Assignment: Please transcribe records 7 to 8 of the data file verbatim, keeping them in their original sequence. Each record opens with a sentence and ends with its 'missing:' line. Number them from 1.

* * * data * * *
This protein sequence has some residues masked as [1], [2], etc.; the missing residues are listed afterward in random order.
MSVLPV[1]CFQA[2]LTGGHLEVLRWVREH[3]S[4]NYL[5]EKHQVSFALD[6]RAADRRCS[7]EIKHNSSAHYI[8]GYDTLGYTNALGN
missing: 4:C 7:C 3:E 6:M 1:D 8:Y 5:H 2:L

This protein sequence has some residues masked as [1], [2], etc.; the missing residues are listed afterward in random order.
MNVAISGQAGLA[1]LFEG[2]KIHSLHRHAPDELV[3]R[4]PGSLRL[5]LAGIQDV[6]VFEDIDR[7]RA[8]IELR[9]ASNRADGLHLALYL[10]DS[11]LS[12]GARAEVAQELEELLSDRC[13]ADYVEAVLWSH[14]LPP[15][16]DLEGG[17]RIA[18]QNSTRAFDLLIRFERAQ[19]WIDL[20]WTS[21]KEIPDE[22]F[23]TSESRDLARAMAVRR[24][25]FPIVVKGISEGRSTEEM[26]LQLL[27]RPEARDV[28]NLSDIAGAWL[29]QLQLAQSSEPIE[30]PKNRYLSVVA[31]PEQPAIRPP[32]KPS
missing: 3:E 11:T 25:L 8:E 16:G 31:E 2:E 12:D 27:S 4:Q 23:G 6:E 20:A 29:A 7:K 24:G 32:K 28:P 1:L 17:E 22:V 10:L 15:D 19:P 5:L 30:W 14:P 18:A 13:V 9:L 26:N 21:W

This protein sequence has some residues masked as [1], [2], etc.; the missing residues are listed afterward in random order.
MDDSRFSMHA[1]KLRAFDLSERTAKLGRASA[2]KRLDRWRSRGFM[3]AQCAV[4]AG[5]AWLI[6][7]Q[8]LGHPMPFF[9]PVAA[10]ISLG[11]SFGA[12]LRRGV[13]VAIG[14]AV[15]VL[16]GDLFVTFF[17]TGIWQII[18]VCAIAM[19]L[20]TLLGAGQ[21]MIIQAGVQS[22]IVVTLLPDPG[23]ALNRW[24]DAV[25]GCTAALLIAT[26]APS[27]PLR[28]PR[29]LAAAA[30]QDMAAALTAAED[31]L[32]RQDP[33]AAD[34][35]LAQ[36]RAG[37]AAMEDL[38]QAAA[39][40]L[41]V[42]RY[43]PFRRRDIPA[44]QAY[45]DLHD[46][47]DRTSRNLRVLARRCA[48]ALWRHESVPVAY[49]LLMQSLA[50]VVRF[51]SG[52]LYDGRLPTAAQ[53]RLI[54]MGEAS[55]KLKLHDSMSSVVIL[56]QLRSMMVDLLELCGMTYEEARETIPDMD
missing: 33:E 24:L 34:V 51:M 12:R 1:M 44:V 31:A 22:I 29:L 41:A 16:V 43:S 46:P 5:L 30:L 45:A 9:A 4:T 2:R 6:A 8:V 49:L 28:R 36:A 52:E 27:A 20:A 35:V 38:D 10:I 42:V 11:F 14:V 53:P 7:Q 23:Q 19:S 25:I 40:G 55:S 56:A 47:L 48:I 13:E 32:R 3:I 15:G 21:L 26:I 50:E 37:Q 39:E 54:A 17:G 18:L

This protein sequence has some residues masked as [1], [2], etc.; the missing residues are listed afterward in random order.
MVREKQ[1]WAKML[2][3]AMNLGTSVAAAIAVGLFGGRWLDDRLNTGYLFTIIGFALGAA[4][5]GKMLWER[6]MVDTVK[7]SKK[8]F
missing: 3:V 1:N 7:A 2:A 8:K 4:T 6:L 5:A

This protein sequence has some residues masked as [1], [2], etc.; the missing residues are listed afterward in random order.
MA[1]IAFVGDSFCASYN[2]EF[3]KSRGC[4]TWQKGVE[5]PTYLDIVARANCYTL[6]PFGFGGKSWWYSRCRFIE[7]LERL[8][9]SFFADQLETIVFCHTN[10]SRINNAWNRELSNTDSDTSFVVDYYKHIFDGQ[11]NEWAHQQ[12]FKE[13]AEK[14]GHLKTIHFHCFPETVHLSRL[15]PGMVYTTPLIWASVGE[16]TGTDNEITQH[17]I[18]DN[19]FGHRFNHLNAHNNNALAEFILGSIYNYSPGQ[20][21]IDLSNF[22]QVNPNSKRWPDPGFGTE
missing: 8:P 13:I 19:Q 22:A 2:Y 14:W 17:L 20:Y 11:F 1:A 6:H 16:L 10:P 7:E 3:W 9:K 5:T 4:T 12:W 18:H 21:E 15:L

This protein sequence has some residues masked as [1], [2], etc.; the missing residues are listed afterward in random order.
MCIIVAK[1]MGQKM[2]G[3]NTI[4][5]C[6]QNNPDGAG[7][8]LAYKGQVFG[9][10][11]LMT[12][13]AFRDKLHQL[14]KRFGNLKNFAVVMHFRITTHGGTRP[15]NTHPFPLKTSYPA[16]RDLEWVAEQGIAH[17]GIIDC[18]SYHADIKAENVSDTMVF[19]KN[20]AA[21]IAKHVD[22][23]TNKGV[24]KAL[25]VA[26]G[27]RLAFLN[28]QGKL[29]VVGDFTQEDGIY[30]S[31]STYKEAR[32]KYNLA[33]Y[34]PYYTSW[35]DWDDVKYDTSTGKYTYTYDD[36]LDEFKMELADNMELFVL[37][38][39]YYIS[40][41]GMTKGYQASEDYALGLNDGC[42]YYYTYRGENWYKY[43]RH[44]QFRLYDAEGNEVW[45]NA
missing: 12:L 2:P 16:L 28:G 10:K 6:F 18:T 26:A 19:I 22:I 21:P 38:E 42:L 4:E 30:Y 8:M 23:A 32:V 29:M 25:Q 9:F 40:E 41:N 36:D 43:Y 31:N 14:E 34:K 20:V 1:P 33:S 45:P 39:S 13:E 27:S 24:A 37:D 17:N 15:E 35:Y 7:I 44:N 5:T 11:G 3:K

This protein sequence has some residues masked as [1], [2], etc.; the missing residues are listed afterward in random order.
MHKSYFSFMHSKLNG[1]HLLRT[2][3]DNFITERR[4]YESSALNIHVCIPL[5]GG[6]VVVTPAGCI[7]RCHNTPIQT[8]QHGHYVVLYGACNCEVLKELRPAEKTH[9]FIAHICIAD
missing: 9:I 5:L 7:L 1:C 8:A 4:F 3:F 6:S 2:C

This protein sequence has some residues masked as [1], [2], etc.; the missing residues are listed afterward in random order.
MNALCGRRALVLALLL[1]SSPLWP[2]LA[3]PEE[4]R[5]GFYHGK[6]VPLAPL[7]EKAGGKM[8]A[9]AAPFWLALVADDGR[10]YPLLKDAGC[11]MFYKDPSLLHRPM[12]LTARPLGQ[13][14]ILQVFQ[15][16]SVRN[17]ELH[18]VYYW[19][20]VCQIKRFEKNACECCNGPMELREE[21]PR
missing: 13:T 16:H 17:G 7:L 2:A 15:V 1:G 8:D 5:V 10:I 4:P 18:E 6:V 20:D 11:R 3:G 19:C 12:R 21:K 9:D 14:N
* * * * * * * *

This protein sequence has some residues masked as [1], [2], etc.; the missing residues are listed afterward in random order.
MHKSYFSFMHSKLNG[1]HLLRT[2][3]DNFITERR[4]YESSALNIHVCIPL[5]GG[6]VVVTPAGCI[7]RCHNTPIQT[8]QHGHYVVLYGACNCEVLKELRPAEKTH[9]FIAHICIAD
missing: 9:I 5:L 7:L 1:C 8:A 4:F 3:F 6:S 2:C

This protein sequence has some residues masked as [1], [2], etc.; the missing residues are listed afterward in random order.
MNALCGRRALVLALLL[1]SSPLWP[2]LA[3]PEE[4]R[5]GFYHGK[6]VPLAPL[7]EKAGGKM[8]A[9]AAPFWLALVADDGR[10]YPLLKDAGC[11]MFYKDPSLLHRPM[12]LTARPLGQ[13][14]ILQVFQ[15][16]SVRN[17]ELH[18]VYYW[19][20]VCQIKRFEKNACECCNGPMELREE[21]PR
missing: 13:T 16:H 17:G 7:L 2:A 15:V 1:G 8:D 5:V 10:I 4:P 18:E 6:V 20:D 11:R 3:G 19:C 12:R 21:K 9:D 14:N